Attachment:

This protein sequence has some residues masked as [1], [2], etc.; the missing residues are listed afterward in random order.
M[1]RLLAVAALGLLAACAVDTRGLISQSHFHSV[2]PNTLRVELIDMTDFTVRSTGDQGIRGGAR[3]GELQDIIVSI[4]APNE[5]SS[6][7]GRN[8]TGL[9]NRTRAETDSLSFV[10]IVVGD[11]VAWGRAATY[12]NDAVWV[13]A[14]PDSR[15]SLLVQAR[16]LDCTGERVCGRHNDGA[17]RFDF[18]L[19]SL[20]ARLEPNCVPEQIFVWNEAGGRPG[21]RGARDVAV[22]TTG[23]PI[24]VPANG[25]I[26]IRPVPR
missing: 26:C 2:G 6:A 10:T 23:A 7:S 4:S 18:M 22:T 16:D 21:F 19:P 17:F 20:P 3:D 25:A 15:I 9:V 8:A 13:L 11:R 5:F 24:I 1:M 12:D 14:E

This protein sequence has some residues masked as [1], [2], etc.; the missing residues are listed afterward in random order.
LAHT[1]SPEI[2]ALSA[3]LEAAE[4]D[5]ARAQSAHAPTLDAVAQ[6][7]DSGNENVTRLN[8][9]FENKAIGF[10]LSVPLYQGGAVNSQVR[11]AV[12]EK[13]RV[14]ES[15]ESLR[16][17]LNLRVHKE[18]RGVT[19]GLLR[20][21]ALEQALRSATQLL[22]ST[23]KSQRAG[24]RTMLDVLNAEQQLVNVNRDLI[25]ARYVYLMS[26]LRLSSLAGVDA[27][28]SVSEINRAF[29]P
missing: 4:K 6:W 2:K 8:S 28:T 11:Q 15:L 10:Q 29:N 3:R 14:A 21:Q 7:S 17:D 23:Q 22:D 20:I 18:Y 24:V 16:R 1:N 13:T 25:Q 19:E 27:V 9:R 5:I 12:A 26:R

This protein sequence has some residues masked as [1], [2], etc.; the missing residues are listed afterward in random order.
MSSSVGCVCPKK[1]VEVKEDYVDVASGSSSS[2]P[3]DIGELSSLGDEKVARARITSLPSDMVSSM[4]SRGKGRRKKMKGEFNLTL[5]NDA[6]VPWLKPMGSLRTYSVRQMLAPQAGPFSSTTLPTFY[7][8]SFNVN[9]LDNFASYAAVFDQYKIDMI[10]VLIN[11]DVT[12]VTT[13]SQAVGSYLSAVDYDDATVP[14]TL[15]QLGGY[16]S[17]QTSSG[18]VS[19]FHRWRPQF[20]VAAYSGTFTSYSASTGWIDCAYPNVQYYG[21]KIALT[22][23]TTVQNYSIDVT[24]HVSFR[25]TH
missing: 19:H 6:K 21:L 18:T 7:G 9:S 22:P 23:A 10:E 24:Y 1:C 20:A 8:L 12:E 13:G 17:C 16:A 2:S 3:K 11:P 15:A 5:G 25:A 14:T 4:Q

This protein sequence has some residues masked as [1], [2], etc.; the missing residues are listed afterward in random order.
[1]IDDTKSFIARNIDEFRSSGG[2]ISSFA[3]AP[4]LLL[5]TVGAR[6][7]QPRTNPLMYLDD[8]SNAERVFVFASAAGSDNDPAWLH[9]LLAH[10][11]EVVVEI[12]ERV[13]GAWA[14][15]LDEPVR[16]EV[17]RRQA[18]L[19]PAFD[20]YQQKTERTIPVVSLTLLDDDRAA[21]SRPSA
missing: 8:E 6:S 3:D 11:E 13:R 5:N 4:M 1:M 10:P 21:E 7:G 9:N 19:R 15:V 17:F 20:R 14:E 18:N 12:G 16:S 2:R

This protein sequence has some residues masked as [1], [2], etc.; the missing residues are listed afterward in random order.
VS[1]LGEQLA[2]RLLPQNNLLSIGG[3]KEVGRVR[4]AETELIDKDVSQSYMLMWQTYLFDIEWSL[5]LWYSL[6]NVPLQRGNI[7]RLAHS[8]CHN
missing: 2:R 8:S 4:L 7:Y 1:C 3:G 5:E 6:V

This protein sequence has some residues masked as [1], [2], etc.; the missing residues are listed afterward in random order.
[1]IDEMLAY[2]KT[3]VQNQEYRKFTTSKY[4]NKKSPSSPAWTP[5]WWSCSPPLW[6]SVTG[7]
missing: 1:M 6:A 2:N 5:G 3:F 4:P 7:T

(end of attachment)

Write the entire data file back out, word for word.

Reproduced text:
This protein sequence has some residues masked as [1], [2], etc.; the missing residues are listed afterward in random order.
M[1]RLLAVAALGLLAACAVDTRGLISQSHFHSV[2]PNTLRVELIDMTDFTVRSTGDQGIRGGAR[3]GELQDIIVSI[4]APNE[5]SS[6][7]GRN[8]TGL[9]NRTRAETDSLSFV[10]IVVGD[11]VAWGRAATY[12]NDAVWV[13]A[14]PDSR[15]SLLVQAR[16]LDCTGERVCGRHNDGA[17]RFDF[18]L[19]SL[20]ARLEPNCVPEQIFVWNEAGGRPG[21]RGARDVAV[22]TTG[23]PI[24]VPANG[25]I[26]IRPVPR
missing: 26:C 2:G 6:A 10:T 23:A 7:S 4:S 18:M 22:T 16:D 21:F 19:P 17:F 20:P 3:D 25:A 15:I 9:V 8:A 13:L 11:R 5:F 24:I 1:M 12:D 14:E

This protein sequence has some residues masked as [1], [2], etc.; the missing residues are listed afterward in random order.
LAHT[1]SPEI[2]ALSA[3]LEAAE[4]D[5]ARAQSAHAPTLDAVAQ[6][7]DSGNENVTRLN[8][9]FENKAIGF[10]LSVPLYQGGAVNSQVR[11]AV[12]EK[13]RV[14]ES[15]ESLR[16][17]LNLRVHKE[18]RGVT[19]GLLR[20][21]ALEQALRSATQLL[22]ST[23]KSQRAG[24]RTMLDVLNAEQQLVNVNRDLI[25]ARYVYLMS[26]LRLSSLAGVDA[27][28]SVSEINRAF[29]P
missing: 4:K 6:W 2:K 8:S 28:T 11:Q 15:L 10:Q 29:N 3:R 14:A 21:Q 7:S 17:D 23:Q 22:D 20:I 18:Y 24:V 16:R 1:N 13:T 25:Q 19:E 27:V 9:R 5:I 12:A 26:R

This protein sequence has some residues masked as [1], [2], etc.; the missing residues are listed afterward in random order.
MSSSVGCVCPKK[1]VEVKEDYVDVASGSSSS[2]P[3]DIGELSSLGDEKVARARITSLPSDMVSSM[4]SRGKGRRKKMKGEFNLTL[5]NDA[6]VPWLKPMGSLRTYSVRQMLAPQAGPFSSTTLPTFY[7][8]SFNVN[9]LDNFASYAAVFDQYKIDMI[10]VLIN[11]DVT[12]VTT[13]SQAVGSYLSAVDYDDATVP[14]TL[15]QLGGY[16]S[17]QTSSG[18]VS[19]FHRWRPQF[20]VAAYSGTFTSYSASTGWIDCAYPNVQYYG[21]KIALT[22][23]TTVQNYSIDVT[24]HVSFR[25]TH
missing: 19:H 6:K 21:L 18:T 7:G 9:S 22:P 23:A 10:E 24:Y 1:C 20:A 8:L 12:E 13:G 17:C 16:A 2:S 3:K 11:P 15:A 5:G 25:A 14:T 4:Q

This protein sequence has some residues masked as [1], [2], etc.; the missing residues are listed afterward in random order.
[1]IDDTKSFIARNIDEFRSSGG[2]ISSFA[3]AP[4]LLL[5]TVGAR[6][7]QPRTNPLMYLDD[8]SNAERVFVFASAAGSDNDPAWLH[9]LLAH[10][11]EVVVEI[12]ERV[13]GAWA[14][15]LDEPVR[16]EV[17]RRQA[18]L[19]PAFD[20]YQQKTERTIPVVSLTLLDDDRAA[21]SRPSA
missing: 8:E 6:S 3:D 11:E 13:R 5:N 4:M 1:M 10:P 21:E 7:G 9:N 19:R 15:V 17:F 20:R 14:E 18:N 12:G 16:S 2:R

This protein sequence has some residues masked as [1], [2], etc.; the missing residues are listed afterward in random order.
VS[1]LGEQLA[2]RLLPQNNLLSIGG[3]KEVGRVR[4]AETELIDKDVSQSYMLMWQTYLFDIEWSL[5]LWYSL[6]NVPLQRGNI[7]RLAHS[8]CHN
missing: 2:R 8:S 4:L 7:Y 1:C 3:G 5:E 6:V

This protein sequence has some residues masked as [1], [2], etc.; the missing residues are listed afterward in random order.
[1]IDEMLAY[2]KT[3]VQNQEYRKFTTSKY[4]NKKSPSSPAWTP[5]WWSCSPPLW[6]SVTG[7]
missing: 1:M 6:A 2:N 5:G 3:F 4:P 7:T